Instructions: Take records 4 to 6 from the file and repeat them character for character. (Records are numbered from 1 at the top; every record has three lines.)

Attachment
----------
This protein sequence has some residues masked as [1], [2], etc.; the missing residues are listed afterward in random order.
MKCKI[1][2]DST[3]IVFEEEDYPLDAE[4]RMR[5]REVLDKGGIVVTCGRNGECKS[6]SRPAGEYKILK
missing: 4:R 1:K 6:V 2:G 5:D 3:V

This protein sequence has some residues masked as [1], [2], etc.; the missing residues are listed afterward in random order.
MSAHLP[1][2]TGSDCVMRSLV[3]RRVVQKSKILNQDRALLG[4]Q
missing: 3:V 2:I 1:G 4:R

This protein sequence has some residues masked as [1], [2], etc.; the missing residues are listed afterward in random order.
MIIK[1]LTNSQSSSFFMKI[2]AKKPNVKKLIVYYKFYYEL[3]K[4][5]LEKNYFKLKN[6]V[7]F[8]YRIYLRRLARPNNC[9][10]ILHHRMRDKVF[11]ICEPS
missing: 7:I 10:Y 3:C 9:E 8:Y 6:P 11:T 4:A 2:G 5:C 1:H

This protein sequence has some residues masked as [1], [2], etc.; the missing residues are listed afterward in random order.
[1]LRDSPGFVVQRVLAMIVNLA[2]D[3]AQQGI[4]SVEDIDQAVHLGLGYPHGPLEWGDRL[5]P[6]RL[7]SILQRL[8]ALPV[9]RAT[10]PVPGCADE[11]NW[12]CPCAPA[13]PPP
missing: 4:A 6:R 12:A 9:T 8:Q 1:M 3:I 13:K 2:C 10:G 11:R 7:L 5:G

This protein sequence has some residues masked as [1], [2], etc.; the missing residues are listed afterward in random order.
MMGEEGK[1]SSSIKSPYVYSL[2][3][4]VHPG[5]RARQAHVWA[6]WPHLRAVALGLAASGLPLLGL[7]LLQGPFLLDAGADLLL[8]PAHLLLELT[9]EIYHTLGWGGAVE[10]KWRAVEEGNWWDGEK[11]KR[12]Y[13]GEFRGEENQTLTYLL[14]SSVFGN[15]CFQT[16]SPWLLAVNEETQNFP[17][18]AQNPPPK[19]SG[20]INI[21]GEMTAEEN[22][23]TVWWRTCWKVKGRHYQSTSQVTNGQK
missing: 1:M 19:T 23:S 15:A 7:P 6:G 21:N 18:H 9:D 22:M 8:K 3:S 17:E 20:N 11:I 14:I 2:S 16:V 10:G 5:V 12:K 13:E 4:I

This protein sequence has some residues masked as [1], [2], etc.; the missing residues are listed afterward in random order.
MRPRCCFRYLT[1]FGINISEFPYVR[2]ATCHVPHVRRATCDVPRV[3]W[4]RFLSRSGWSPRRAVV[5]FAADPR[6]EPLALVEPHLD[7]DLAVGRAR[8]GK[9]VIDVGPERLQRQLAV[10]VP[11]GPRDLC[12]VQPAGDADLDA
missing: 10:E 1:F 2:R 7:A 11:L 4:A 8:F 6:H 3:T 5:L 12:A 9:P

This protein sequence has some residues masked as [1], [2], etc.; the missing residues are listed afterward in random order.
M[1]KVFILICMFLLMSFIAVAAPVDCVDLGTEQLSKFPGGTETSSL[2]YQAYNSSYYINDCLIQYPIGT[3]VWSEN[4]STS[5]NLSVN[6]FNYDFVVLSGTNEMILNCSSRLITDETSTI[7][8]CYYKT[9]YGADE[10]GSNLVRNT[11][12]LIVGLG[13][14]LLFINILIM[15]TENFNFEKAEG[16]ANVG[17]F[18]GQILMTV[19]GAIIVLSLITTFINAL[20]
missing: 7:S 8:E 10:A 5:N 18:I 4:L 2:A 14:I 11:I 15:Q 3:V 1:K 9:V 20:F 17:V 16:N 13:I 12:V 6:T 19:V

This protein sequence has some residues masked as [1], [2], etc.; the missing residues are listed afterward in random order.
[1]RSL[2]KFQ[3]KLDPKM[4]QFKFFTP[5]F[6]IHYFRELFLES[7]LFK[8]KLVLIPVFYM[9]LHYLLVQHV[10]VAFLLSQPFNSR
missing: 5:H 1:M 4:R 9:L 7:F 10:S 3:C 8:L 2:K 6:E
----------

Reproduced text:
This protein sequence has some residues masked as [1], [2], etc.; the missing residues are listed afterward in random order.
[1]LRDSPGFVVQRVLAMIVNLA[2]D[3]AQQGI[4]SVEDIDQAVHLGLGYPHGPLEWGDRL[5]P[6]RL[7]SILQRL[8]ALPV[9]RAT[10]PVPGCADE[11]NW[12]CPCAPA[13]PPP
missing: 4:A 6:R 12:A 9:T 8:Q 1:M 3:I 13:K 2:C 10:G 11:R 7:L 5:G

This protein sequence has some residues masked as [1], [2], etc.; the missing residues are listed afterward in random order.
MMGEEGK[1]SSSIKSPYVYSL[2][3][4]VHPG[5]RARQAHVWA[6]WPHLRAVALGLAASGLPLLGL[7]LLQGPFLLDAGADLLL[8]PAHLLLELT[9]EIYHTLGWGGAVE[10]KWRAVEEGNWWDGEK[11]KR[12]Y[13]GEFRGEENQTLTYLL[14]SSVFGN[15]CFQT[16]SPWLLAVNEETQNFP[17][18]AQNPPPK[19]SG[20]INI[21]GEMTAEEN[22][23]TVWWRTCWKVKGRHYQSTSQVTNGQK
missing: 1:M 19:T 23:S 15:A 7:P 6:G 21:N 18:H 9:D 22:M 8:K 3:S 17:E 20:N 11:I 14:I 2:S 16:V 10:G 5:V 12:K 13:E 4:I

This protein sequence has some residues masked as [1], [2], etc.; the missing residues are listed afterward in random order.
MRPRCCFRYLT[1]FGINISEFPYVR[2]ATCHVPHVRRATCDVPRV[3]W[4]RFLSRSGWSPRRAVV[5]FAADPR[6]EPLALVEPHLD[7]DLAVGRAR[8]GK[9]VIDVGPERLQRQLAV[10]VP[11]GPRDLC[12]VQPAGDADLDA
missing: 10:E 1:F 2:R 7:A 11:L 4:A 8:F 6:H 3:T 5:L 12:A 9:P